Journal of Minerals & Materials Characterization & Engineering, Vol. 4, No. 2, pp 95-106, 2005 Printed in the USA. All rights reserved
Figure 1: A cubic crystal structure unit cell
of a diamond; After source [1]
Analysis Of Gem-Quality And Experimental Estimat ion Of Toleration
Ranges In Geometrical Features Of Brilliant Type Cut Diamonds
Audy J.*, Audy K . and Haines T.
Edith Cowan University, South West Campus Bunbury, Western Australia, 6230
*corresponding author t.n . (08) 9780 7797, e-mail:
The measures that influence the quality of diamonds are cut, shape, colour, clarity and
weight. These features are therefore of some economic significance. It has long been recognized
that similar type diamonds with identical cuts are subject to some variability in geometrical
features that can give rise to differences in their quality. In the present study a brief review is
presented of previous investigations that looked at properties of diamonds. This is followed by an
overview of current practices in estimating the quality of diamonds with particular focus on
brilliant type cut diamonds. The results are presented with prominent dimensional features,
namely, girdle diameter, table, crown, girdle width, pavilion and their corresponding angles that
were measured on 12 stones, six in each of 2 sets, ‘as bought’ brilliant type cut diamonds from
one supplier. Variations in scatter and the mean value of each dimensional feature between the
two sets of diamonds were estimated using relevant statistical methods. The results are discussed
in the paper from both a qualitative and a quantitative point of view. It is suggested that this sort
of information may be used to assist in assessing the quality of brilliants and selecting
geometrically similar stones for jewels, when needed.
Keywords: Diamonds, Brilliant Type Cuts, Statistical Analyses, Similarities and
Differences, Gem Quality
Diamonds have long been
known for their hardness [1],
durability and, in polished
conditions, for transparency and
high surface reflectivity [2].
Chemically, they are an unusual
occurrence of carbon crystallized
in the cubic system [1], although
octahedrons and rhombic
dodecahedrons are other crystal
forms most commonly found [2].
According to B.C. Forbes they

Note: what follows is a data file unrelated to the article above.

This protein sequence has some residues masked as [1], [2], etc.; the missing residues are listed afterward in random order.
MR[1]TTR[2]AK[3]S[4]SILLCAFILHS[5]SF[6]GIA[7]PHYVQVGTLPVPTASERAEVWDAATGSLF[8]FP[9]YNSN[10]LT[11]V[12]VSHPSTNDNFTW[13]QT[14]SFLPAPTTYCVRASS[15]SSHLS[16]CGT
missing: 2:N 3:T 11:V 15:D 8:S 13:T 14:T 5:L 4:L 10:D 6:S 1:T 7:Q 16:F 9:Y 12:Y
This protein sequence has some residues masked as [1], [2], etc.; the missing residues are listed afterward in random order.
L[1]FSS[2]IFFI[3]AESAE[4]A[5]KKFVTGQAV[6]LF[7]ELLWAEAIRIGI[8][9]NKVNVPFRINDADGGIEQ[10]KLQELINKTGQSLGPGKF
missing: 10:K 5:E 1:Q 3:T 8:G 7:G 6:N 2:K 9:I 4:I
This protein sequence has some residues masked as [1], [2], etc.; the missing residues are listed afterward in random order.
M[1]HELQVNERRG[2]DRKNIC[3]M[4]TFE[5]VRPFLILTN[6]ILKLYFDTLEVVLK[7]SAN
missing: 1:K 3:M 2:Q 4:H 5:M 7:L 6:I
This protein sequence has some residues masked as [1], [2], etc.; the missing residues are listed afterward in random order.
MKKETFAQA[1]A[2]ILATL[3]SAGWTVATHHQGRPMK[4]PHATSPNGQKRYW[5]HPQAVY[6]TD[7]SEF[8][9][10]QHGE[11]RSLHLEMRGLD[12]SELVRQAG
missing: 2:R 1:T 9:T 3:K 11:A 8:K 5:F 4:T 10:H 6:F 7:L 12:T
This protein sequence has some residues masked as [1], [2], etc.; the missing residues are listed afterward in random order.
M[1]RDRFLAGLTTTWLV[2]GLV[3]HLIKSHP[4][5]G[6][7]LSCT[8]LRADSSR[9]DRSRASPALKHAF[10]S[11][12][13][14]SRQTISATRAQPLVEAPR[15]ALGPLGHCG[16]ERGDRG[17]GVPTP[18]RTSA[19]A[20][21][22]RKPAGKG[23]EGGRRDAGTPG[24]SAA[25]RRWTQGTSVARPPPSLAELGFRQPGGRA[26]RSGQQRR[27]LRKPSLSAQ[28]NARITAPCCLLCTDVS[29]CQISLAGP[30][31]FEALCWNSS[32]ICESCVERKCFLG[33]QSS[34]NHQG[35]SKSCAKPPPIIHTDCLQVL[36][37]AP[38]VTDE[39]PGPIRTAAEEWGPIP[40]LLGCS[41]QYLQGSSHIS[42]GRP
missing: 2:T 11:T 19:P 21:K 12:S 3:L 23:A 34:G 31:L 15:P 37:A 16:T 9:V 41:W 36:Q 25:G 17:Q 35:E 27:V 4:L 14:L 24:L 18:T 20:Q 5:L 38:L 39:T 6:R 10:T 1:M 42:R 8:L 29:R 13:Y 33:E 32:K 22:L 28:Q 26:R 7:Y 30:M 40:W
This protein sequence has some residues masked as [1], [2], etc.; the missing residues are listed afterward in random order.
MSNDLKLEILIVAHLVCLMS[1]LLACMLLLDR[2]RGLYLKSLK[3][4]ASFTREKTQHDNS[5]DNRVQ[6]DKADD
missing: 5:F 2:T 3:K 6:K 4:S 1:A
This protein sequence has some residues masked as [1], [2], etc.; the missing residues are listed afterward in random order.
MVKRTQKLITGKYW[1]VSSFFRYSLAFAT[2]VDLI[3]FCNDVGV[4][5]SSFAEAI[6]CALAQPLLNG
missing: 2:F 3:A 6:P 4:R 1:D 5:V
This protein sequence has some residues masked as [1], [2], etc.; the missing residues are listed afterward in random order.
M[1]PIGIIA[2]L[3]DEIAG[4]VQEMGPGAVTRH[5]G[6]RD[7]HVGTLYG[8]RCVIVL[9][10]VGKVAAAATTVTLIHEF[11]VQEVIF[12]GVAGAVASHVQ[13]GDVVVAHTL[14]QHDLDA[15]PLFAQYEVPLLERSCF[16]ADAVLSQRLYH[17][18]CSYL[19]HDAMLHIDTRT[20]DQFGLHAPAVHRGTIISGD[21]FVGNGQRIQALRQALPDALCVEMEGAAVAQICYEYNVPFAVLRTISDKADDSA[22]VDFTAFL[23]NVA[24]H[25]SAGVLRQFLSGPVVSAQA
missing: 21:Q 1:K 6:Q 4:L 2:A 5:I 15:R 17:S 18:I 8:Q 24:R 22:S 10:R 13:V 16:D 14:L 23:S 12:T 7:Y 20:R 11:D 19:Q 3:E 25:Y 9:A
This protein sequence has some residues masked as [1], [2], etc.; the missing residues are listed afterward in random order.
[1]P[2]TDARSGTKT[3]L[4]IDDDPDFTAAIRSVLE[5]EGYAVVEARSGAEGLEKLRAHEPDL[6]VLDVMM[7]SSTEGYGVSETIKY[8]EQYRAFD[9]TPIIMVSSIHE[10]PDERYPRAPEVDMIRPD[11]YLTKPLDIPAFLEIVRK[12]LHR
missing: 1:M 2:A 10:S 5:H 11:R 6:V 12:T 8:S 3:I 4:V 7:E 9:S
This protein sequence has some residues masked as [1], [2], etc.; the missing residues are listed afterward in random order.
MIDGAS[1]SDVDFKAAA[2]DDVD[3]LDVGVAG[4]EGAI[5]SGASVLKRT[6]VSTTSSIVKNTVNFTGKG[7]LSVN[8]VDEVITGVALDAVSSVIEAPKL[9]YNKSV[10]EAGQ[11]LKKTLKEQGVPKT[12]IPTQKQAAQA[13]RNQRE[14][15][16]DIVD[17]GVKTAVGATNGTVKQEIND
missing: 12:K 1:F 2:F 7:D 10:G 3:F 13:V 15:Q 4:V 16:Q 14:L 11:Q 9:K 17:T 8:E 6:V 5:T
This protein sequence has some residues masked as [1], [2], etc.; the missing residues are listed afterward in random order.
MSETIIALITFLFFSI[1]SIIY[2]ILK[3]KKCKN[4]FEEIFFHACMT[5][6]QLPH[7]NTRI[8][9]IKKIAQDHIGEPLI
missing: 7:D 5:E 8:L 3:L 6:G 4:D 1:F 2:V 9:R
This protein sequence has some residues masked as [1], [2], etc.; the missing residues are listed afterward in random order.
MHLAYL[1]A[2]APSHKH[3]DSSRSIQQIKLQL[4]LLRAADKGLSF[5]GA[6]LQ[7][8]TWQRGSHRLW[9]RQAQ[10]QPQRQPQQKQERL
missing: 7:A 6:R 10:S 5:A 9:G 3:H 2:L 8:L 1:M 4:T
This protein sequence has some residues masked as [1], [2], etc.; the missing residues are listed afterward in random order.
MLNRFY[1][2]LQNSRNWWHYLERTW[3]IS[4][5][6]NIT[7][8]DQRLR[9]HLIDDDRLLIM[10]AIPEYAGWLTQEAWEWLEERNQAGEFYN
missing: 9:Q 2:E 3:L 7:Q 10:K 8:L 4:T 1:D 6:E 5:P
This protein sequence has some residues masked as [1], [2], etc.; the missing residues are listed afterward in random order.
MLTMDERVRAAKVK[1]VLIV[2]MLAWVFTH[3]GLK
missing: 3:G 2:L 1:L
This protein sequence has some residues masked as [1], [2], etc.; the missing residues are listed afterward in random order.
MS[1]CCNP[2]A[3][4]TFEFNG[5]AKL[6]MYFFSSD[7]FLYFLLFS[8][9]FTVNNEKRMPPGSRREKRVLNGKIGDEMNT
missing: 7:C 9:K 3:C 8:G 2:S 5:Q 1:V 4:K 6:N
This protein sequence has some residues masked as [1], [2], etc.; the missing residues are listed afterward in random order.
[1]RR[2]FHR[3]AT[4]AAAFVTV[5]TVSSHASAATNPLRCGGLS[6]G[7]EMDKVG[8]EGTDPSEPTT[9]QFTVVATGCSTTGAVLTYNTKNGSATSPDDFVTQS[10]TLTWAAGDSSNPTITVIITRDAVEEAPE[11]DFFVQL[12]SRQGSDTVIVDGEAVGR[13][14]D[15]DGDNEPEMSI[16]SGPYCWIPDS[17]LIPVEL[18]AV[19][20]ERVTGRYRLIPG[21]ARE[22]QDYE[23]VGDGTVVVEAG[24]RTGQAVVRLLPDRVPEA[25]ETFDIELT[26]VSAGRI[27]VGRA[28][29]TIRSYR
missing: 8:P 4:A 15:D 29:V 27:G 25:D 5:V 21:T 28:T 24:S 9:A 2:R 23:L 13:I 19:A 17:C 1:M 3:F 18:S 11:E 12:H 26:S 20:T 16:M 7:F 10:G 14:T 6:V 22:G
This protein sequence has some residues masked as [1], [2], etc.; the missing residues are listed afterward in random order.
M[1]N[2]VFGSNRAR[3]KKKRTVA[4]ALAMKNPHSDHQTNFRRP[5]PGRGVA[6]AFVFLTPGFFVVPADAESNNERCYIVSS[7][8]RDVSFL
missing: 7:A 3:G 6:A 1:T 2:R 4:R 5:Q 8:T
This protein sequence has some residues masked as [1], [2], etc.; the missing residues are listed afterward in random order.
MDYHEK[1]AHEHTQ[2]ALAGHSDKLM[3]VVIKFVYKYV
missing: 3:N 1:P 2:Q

are "only lumps of coal that stuck
to their jobs".
In diamonds, each carbon
binds to four other carbons by
96Audy J.*, Audy K. and Haines T.Vol. 4, No. 2
very strong covalent bonding, see Figure 1. This bonding is responsible for excellent
hardness of about 7000 measured with the Knoop scale under a load of 100g [1].
With respect to the first two features, on Mohs’ scale diamonds rate the highest
number - ten [2]. This means that they are able to scratch all other minerals, since
everything else rates lower on the scale. Because of this, diamonds became recognized as
abrasive tool materials [3] long before they were polished into precious gems. With
respect to the other two features, their refractive index measured in sodium light is 2.4175
[3] and the chromatic dispersion is 0.63 [3] which results in a high surface reflectivity of
about 17% [3] that makes them desirable as the most valuable gemstones for jewels. The
ancient Greek word for a diamond is αδαµασ [2 and 3] (adamas) meaning invincible.
Generally, diamonds are very pure minerals, with only nitrogen present in substantial
amounts, but less than 0.5% [4], and other ‘trace’ elements [4], namely boron, nickel,
silicon and hydrogen, if any. Nitrogen, trace elements and plastic deformation of lattice
planes were reported [4] to be responsible for creating a wide range of coloured
diamonds. The colourless diamonds are very valuable. Yellowish diamonds with a
variety of shadings are quite common. Blue and green diamonds are rarities. Pink and
red diamonds are the rarest of all. Because of their unusual properties, diamonds became
a challenge for scientists to study them, miners to mine them, jewelers to polish them,
collectors to collect them, women to admire them and dealers to trade them.
I know a few people who left their countries in haste. They could not sell their
house and cars, and did not want to carry (or had no time to withdraw) cash, so they
simply picked up their gems and walked away. One should agree that with those small
shiny stones it is quite easy to move the value around the world. Diamonds are believed
to enhance love, reproduction and immortality. They represent power and wealth, but
sometimes they did not bring the expected luck to their owners, as it was, for example, in